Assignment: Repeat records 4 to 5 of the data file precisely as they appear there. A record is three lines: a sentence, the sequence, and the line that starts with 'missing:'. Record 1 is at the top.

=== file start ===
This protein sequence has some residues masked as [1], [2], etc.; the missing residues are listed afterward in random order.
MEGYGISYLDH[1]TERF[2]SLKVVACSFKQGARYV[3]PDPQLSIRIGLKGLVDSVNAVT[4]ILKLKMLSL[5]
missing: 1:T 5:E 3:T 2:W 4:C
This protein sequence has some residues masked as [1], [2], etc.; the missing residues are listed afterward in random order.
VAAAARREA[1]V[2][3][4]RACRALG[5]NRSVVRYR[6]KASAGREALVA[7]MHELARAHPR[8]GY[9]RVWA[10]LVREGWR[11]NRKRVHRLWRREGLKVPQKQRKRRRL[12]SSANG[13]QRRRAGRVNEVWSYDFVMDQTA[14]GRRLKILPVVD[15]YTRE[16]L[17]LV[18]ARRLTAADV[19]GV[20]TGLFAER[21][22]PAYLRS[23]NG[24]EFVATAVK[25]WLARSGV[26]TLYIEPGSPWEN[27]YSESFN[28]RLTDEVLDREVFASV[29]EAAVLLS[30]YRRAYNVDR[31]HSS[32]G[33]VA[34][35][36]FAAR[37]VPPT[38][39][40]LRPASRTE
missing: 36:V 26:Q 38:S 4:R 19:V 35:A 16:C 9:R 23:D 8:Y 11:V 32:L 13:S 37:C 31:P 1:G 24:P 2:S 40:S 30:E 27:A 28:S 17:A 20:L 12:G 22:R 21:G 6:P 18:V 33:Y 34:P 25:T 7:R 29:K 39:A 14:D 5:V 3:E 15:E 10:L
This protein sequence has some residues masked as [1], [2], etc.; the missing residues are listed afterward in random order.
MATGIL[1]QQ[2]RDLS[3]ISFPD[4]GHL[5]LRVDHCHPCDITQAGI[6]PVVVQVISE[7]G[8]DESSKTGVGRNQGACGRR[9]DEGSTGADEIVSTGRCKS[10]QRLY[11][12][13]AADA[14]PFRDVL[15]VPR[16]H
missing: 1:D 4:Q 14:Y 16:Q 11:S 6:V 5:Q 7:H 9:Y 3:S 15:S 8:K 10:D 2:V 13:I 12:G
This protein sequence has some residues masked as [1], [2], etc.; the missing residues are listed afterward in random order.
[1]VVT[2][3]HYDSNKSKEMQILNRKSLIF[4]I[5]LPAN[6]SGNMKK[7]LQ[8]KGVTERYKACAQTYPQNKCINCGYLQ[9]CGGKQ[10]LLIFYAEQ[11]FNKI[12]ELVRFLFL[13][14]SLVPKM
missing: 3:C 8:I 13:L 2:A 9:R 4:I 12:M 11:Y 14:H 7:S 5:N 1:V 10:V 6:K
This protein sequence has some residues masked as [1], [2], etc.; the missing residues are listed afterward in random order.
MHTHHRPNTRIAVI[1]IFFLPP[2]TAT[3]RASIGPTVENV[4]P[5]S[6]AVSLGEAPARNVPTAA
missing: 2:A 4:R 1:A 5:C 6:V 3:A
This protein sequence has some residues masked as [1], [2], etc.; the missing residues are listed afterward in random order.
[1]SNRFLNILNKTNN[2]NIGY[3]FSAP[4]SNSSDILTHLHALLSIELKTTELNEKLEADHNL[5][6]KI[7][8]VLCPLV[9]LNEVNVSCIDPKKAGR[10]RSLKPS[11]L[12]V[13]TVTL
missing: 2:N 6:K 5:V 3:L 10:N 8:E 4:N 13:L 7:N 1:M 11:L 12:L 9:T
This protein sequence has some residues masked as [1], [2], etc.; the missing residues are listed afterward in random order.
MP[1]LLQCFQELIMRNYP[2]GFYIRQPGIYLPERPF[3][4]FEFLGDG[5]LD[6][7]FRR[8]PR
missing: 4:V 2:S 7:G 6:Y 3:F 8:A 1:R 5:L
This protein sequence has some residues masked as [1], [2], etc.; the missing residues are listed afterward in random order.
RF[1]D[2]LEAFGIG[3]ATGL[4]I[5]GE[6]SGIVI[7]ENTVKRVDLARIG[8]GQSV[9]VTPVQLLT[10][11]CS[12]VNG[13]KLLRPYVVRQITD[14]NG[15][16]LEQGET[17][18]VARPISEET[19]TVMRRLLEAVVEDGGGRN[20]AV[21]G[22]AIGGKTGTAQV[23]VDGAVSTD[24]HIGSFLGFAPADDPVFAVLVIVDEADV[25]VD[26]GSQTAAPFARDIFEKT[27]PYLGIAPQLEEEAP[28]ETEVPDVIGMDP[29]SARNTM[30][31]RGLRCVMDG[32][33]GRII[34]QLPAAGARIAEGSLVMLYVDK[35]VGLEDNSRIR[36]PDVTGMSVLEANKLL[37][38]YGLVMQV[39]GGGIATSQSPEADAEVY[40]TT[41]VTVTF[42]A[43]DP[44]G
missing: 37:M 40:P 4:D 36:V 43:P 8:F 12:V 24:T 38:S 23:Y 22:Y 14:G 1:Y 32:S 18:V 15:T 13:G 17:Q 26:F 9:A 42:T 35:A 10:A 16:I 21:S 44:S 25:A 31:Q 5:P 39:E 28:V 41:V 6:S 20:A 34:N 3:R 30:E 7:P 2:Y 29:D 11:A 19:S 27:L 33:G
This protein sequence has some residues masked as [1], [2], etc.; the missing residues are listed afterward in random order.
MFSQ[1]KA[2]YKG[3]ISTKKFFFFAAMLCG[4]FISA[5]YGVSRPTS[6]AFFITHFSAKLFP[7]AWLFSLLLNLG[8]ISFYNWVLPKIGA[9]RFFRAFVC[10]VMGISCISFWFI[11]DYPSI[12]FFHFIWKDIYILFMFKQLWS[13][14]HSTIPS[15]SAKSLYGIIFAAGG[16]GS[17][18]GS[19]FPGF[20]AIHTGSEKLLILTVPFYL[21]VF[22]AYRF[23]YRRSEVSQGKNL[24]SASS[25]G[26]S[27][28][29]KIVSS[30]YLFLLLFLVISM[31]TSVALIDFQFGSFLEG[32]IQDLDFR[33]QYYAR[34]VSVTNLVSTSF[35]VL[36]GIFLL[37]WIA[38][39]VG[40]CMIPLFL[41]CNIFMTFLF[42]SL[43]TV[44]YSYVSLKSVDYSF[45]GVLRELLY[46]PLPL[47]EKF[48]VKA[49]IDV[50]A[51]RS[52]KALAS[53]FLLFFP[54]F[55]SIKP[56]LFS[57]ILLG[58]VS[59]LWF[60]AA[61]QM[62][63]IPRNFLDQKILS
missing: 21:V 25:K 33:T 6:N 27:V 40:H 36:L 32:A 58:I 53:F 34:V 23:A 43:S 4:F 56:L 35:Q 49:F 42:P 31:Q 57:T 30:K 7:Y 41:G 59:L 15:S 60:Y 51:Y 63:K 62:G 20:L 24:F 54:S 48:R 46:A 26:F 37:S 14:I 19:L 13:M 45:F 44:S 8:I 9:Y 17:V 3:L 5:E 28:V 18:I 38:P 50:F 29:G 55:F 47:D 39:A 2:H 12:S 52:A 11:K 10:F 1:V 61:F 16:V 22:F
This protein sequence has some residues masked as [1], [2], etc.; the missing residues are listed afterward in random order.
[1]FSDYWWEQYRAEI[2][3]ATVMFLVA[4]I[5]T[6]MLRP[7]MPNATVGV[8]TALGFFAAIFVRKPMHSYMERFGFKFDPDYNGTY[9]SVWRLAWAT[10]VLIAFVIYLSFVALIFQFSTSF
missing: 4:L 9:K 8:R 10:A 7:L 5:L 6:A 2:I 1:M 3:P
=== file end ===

This protein sequence has some residues masked as [1], [2], etc.; the missing residues are listed afterward in random order.
[1]VVT[2][3]HYDSNKSKEMQILNRKSLIF[4]I[5]LPAN[6]SGNMKK[7]LQ[8]KGVTERYKACAQTYPQNKCINCGYLQ[9]CGGKQ[10]LLIFYAEQ[11]FNKI[12]ELVRFLFL[13][14]SLVPKM
missing: 3:C 8:I 13:L 2:A 9:R 4:I 12:M 11:Y 14:H 7:S 5:N 1:V 10:V 6:K
This protein sequence has some residues masked as [1], [2], etc.; the missing residues are listed afterward in random order.
MHTHHRPNTRIAVI[1]IFFLPP[2]TAT[3]RASIGPTVENV[4]P[5]S[6]AVSLGEAPARNVPTAA
missing: 2:A 4:R 1:A 5:C 6:V 3:A